Analysis of the 2016 US Presidential Election

Chapter 5.5: Model selection criteria

The data for this analysis come from Tony McGovern. The response variable, \(Y_i\), is the percentage change in Republican (GOP) support from 2012 to 2016, i.e., \[100\left(\frac{\mbox{% in 2016}}{\mbox{% in 2012}}-1\right),\] in county \(i=1,…,n\).

The \(p=10\) covariates \(X_{ij}\) are county-level census variables obtained from Kaggle are:

For a county in state \(s\), we assume the linear model \[Y_i=\beta_{0s}+\sum_{j=1}^pX_i\beta_{sj} + \varepsilon_i,\] where \(\beta_{js}\) is the effect of covariate \(j\) in state \(s\). We compare three models for the \(\beta_{js}\)

  1. Constant slopes: \(\beta_{js} \equiv \beta_j\) for all counties
  2. Varying slopes with uninformative priors: \(\beta_{js} \sim\mbox{Normal}(0,100)\)
  3. Varying slopes with informative priors: \(\beta_{js} \sim\mbox{Normal}(\mu_j,\sigma_j^2)\)

In the third model, the means \(\mu_j\) and variances \(\sigma_j^2\) are given prior and estimated from the data, therefore information is pooled across states via the prior. The three methods are compared using DIC, and final results are compared across models.

Load the data

 load("election_2008_2016.RData")
 X     <- scale(X)    # Standardize the covariates
 X     <- cbind(1,X)
 short <- c("Intercept", "Pop change", "65+","African American",
            "Hispanic","HS grad","Bachelor's",
            "Homeownership rate","Home value",
            "Median income", "Poverty")
 names <- c("Intercept", as.character(names[1:11,2]))
 colnames(X) <- short

 # Define a function to make county maps
 county_plot <- function(fips,Y,main="",units=""){
   library(choroplethr)
   temp  <- as.data.frame(list(region=fips,value=Y))
   suppressWarnings(county_choropleth(temp,title=main,legend=units))
 }
 county_plot(fips,Y,main="Percent increase in GOP support",units="")

plot of chunk load

 county_plot(fips,X[,7],main=names[7],units="")

plot of chunk load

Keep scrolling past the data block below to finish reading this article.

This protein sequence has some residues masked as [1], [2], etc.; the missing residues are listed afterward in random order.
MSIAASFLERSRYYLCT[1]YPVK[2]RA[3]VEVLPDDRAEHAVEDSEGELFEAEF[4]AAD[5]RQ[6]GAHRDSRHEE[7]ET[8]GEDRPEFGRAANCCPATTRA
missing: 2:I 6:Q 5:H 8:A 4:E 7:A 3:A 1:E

# Remove AK, HI and DC due to missing data
 state <- as.character(all_dat[,3])
 AKHI  <- state=="AK" | state=="HI" | state=="DC"
 fips  <- fips[!AKHI]
 Y     <- Y[!AKHI]
 X     <- X[!AKHI,]
 state <- state[!AKHI]

 # Assign a numeric id to the counties in each state
 st    <- unique(state)
 id    <- rep(NA,length(Y))
 for(j in 1:48){
   id[state==st[j]]<-j
 }

 n <- length(Y) # number of counties
 N <- 48        # number of states
 p <- ncol(X)   # number of covariates

 set.seed(0820)
 iters <- 50000
 burn  <- 10000

(1) Constant slopes

 model1_string <- "model{

   # Likelihood
   for(i in 1:n){
      Y[i]   ~ dnorm(mu[i],taue)
      mu[i] <- inprod(X[i,],beta[])
   }
   # Priors
   for(j in 1:p){beta[j] ~ dnorm(0,0.01)}
   taue ~ dgamma(0.1,0.1)
   sig <- 1/sqrt(taue)

   # WAIC calculations
   for(i in 1:n){
     like[i]    <- dnorm(Y[i],mu[i],taue)
   }
 }"

 library(rjags)

 # Load the model
 dat    <- list(Y=Y,n=n,X=X,p=p)
 init   <- list(beta=rep(0,p))
 model1 <- jags.model(textConnection(model1_string),n.chains=2,
                      inits=init,data = dat,quiet=TRUE)
 # Generate samples
 update(model1, burn, progress.bar="none")
 samp1   <- coda.samples(model1, 
            variable.names=c("beta"), 
            n.iter=iters, progress.bar="none")

 # Compile results
 ESS1    <- effectiveSize(samp1)
 out1    <- summary(samp1)$quantiles
 rownames(out1)<-short

 # Compute DIC
 dic1    <- dic.samples(model1,n.iter=iters,progress.bar="none")

 # Compute WAIC
 waic1   <- coda.samples(model1, 
            variable.names=c("like"), 
            n.iter=iters, progress.bar="none")
 like1   <- waic1[[1]]
 fbar1   <- colMeans(like1)
 P1      <- sum(apply(log(like1),2,var))
 WAIC1   <- -2*sum(log(fbar1))+2*P1

(2) Slopes as fixed effects

 model2_string <- "model{

   # Likelihood
   for(i in 1:n){
      Y[i]    ~ dnorm(mnY[i],taue)
      mnY[i] <- inprod(X[i,],beta[id[i],])
   }

   # Slopes
   for(j in 1:p){for(i in 1:N){
       beta[i,j] ~ dnorm(0,0.01)
   }}

   # Priors
   taue ~ dgamma(0.1,0.1)


   # WAIC calculations
   for(i in 1:n){
     like[i]    <- dnorm(Y[i],mnY[i],taue)
   }
  }"


  library(rjags)

  # Load the model
  dat    <- list(Y=Y,n=n,N=N,X=X,p=p,id=id)
  init   <- list(beta=matrix(0,N,p))
  model2 <- jags.model(textConnection(model2_string),n.chains=2,
                       inits=init,data = dat,quiet=TRUE)

  # Generate samples
  update(model2, burn, progress.bar="none")
  samp2  <- coda.samples(model2, 
            variable.names=c("beta"), 
            n.iter=iters, progress.bar="none")

  # Compile results  
  ESS2     <- effectiveSize(samp2)